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Little is known about potential harmful effects as a consequence of self-guided internet-based cognitive behaviour therapy (iCBT), such as symptom deterioration rates. Thus, safety concerns remain and hamper the implementation of self-guided iCBT into clinical practice. We aimed to conduct an individual participant data (IPD) meta-analysis to determine the prevalence of clinically significant deterioration (symptom worsening) in adults with depressive symptoms who received self-guided iCBT compared with control conditions. Several socio-demographic, clinical and study-level variables were tested as potential moderators of deterioration.
Randomised controlled trials that reported results of self-guided iCBT compared with control conditions in adults with symptoms of depression were selected. Mixed effects models with participants nested within studies were used to examine possible clinically significant deterioration rates.
Thirteen out of 16 eligible trials were included in the present IPD meta-analysis. Of the 3805 participants analysed, 7.2% showed clinically significant deterioration (5.8% and 9.1% of participants in the intervention and control groups, respectively). Participants in self-guided iCBT were less likely to deteriorate (OR 0.62, p < 0.001) compared with control conditions. None of the examined participant- and study-level moderators were significantly associated with deterioration rates.
Self-guided iCBT has a lower rate of negative outcomes on symptoms than control conditions and could be a first step treatment approach for adult depression as well as an alternative to watchful waiting in general practice.
More than half of patients who present with depressive disorders also have elevated comorbid anxiety symptoms. Given the high comorbidity between these disorders, it is important to understand the extent that psychotherapies for depression additionally ameliorate symptoms of anxiety.
Systematic searches were conducted in PubMed, PSYCinfo, EMBASE, and the Cochrane Registry of Controlled Trials. Included studies were randomized controlled trials that compared psychotherapy compared with a control condition for the treatment of adults with a primary diagnosis or elevated symptoms of depression and that examined the effects of treatment on anxiety outcomes. Acute phase depression and anxiety (continuous measure) outcomes were extracted. Effect sizes were calculated by subtracting the average post-treatment scores of the psychotherapy group from the average post-treatment scores of the comparison group divided by the pooled standard deviation.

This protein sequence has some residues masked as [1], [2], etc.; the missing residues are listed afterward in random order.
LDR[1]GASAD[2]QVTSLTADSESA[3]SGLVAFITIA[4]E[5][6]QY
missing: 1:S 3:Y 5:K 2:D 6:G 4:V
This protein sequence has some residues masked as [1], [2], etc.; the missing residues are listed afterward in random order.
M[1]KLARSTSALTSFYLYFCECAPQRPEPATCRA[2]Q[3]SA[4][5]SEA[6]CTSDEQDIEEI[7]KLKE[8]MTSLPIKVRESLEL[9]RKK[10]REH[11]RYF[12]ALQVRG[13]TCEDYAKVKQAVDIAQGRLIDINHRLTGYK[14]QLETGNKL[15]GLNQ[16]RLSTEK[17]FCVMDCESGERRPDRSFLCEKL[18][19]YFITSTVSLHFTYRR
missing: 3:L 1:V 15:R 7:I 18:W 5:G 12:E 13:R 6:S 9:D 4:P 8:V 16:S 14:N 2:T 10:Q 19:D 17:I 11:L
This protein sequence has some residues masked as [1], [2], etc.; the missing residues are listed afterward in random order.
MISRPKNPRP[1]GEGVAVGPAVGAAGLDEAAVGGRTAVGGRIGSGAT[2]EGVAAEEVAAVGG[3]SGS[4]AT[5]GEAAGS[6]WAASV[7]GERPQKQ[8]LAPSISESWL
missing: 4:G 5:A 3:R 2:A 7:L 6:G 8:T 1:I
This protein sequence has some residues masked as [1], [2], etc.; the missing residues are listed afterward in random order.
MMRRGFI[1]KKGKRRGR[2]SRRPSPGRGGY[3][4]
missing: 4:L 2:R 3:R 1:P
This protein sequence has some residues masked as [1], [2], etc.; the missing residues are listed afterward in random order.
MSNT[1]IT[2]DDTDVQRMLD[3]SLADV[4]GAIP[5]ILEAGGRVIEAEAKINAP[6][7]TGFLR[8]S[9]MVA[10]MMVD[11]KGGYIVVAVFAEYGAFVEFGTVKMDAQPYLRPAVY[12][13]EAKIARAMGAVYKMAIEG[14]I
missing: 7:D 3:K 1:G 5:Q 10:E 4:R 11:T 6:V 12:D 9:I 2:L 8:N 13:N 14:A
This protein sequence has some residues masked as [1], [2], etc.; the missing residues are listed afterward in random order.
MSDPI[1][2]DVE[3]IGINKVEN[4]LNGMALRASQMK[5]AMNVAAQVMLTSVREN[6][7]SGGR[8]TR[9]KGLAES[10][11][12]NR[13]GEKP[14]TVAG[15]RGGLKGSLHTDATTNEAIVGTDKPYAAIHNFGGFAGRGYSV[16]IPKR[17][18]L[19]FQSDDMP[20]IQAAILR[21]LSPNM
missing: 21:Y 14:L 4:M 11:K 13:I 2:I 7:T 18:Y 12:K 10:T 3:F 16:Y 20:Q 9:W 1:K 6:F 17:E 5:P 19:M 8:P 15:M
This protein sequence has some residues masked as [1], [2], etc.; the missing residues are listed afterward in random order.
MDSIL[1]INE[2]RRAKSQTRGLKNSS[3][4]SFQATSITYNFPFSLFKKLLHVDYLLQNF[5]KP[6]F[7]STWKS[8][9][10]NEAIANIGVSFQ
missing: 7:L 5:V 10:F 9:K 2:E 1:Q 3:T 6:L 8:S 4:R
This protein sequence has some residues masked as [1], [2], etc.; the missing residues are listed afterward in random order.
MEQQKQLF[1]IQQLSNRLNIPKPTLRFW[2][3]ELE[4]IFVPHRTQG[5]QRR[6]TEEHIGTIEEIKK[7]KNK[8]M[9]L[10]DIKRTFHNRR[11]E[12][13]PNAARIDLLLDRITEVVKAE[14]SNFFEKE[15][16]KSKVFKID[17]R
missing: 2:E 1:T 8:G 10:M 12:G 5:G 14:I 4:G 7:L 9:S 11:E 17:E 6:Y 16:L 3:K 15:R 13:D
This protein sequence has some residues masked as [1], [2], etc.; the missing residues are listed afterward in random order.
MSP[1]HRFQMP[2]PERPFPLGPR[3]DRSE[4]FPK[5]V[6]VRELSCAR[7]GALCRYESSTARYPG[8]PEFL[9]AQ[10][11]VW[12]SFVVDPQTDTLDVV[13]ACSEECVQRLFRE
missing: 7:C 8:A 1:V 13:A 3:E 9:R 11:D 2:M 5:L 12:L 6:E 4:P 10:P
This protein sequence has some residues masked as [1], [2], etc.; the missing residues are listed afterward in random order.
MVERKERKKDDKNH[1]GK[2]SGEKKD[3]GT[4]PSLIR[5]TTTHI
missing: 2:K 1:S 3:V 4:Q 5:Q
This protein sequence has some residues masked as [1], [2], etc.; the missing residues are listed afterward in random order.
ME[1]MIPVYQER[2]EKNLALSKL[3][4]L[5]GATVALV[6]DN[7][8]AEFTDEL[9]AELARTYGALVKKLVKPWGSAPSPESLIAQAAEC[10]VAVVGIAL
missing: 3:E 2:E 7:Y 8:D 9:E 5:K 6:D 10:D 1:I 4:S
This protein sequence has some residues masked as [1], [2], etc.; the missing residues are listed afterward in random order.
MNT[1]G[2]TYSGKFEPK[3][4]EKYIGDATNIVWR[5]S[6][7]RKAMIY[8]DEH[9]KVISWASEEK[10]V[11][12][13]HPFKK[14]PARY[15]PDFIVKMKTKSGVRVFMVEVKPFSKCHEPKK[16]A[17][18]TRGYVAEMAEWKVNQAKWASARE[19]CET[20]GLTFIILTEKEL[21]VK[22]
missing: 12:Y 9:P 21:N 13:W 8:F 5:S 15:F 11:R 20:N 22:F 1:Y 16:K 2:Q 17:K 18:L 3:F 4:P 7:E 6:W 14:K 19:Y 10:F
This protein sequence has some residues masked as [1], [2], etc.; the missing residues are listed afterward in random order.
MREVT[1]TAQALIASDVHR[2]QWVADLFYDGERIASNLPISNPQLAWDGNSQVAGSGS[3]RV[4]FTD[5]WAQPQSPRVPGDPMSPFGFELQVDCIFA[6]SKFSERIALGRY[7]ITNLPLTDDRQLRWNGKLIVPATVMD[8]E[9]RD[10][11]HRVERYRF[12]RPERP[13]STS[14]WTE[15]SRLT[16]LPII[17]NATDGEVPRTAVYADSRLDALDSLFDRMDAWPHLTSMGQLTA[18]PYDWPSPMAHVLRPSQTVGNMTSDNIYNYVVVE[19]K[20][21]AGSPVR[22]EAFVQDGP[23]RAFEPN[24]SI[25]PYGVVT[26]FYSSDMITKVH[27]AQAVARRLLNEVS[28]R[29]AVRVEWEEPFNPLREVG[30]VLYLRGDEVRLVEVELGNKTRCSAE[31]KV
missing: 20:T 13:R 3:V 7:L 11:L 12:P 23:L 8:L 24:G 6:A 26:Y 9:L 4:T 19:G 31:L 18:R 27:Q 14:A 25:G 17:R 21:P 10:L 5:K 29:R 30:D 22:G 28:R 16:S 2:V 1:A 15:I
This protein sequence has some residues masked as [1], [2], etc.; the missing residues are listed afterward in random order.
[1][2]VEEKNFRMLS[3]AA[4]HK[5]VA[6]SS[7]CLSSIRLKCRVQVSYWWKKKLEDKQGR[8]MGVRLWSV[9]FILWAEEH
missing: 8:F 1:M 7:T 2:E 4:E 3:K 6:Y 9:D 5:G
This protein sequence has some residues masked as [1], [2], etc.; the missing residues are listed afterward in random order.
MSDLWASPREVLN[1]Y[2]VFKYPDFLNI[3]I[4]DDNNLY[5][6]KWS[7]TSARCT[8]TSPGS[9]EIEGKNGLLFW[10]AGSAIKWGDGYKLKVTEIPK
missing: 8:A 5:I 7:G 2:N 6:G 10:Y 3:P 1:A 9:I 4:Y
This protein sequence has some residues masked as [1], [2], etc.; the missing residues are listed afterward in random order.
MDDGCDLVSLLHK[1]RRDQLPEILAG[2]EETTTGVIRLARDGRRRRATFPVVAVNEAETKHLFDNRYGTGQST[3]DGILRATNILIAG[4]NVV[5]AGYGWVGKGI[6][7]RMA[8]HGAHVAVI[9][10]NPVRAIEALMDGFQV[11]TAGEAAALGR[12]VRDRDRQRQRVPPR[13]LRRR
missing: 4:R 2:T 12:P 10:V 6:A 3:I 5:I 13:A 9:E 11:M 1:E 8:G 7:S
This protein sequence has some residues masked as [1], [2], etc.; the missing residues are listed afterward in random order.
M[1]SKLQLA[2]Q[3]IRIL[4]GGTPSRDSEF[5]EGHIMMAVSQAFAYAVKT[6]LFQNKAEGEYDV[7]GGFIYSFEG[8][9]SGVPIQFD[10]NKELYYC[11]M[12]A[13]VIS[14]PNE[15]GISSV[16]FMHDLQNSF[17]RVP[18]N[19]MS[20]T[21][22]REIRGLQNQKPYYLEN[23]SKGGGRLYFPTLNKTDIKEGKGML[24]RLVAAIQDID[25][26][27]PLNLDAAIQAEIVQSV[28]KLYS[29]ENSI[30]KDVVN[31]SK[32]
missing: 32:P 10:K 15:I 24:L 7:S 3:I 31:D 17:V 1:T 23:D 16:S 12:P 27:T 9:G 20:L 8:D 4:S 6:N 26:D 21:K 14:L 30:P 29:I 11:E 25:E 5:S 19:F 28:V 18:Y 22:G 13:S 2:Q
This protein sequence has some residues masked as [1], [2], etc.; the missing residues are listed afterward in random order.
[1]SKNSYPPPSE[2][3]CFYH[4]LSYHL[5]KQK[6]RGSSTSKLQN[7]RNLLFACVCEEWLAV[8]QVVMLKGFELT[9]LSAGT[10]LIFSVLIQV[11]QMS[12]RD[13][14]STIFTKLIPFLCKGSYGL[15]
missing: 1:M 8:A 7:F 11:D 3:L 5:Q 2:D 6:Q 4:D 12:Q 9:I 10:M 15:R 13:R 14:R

Fifty-two studies of varying quality met the inclusion criteria. Pooled effect sizes showed that anxiety outcomes were significantly lower in the psychotherapy conditions than in control conditions at post-treatment [g = 0.52; 95% confidence interval (CI) 0.44–0.60; NNT (numbers-needed-to-treat) = 3.50]. Moderate heterogeneity was observed (I2 = 55%, 95% CI 40–66). Bivariate metaregression analysis revealed a significant association between depression and anxiety effect sizes at post-treatment Longer-term follow-ups of up to 14 months post-baseline showed indications for a small lasting effect of psychotherapy on anxiety outcomes (g = 0.27).
This meta-analysis provides evidence that psychotherapy aimed at depression can also reduce anxiety symptoms in relation to control conditions.
Several meta-analyses have shown that psychotherapy is effective for
reducing depressive symptom severity. However, the impact on quality of
life (QoL) is as yet unknown.
To investigate the effectiveness of psychotherapy for depression on
global QoL and on the mental health and physical health components of
We conducted a meta-analysis of 44 randomised clinical trials comparing
psychotherapy for adults experiencing clinical depression or elevated
depressive symptoms with a control group. We used subgroup analyses to
explore the influence of various study characteristics on the
effectiveness of treatment.
We detected a small to moderate effect size (Hedges' g =
0.33, 95% CI 0.24–0.42) for global QoL, a moderate effect size for the
mental health component (g = 0.42, 95% CI 0.33–0.51)
and, after removing an outlier, a small but statistically significant
effect size for the physical health component (g = 0.16,
95% CI 0.05–0.27). Multivariate meta-regression analyses showed that the
effect size of depressive symptoms was significantly related to the
effect size of the mental health component of QoL. The effect size of
depressive symptoms was not related to global QoL or the physical health
Psychotherapy for depression has a positive impact on the QoL of patients
with depression. Improvements in QoL are not fully explained by
improvements in depressive symptom severity.
Although the association between depression and excess mortality has been well established, it is not clear whether this is greater in major depression than in subthreshold depression.
To compare excess mortality in major depression with that in subthreshold depression.
We searched bibliographic databases and included prospective studies in which both major and subthreshold depression were examined at baseline and mortality was measured at follow-up.
A total of 22 studies were included. People with major depression had a somewhat increased chance of dying earlier than people with subthreshold depression but this difference was not significant, although there was a trend (relative risk 1.13, 95% CI 0.98-1.30, P=0.1). The population attributable fraction was 7% for major depression and an additional 7% for subthreshold depression.
Although excess mortality may be somewhat higher in major than in subthreshold depression, the difference is small and the overall impact on excess mortality is comparable.
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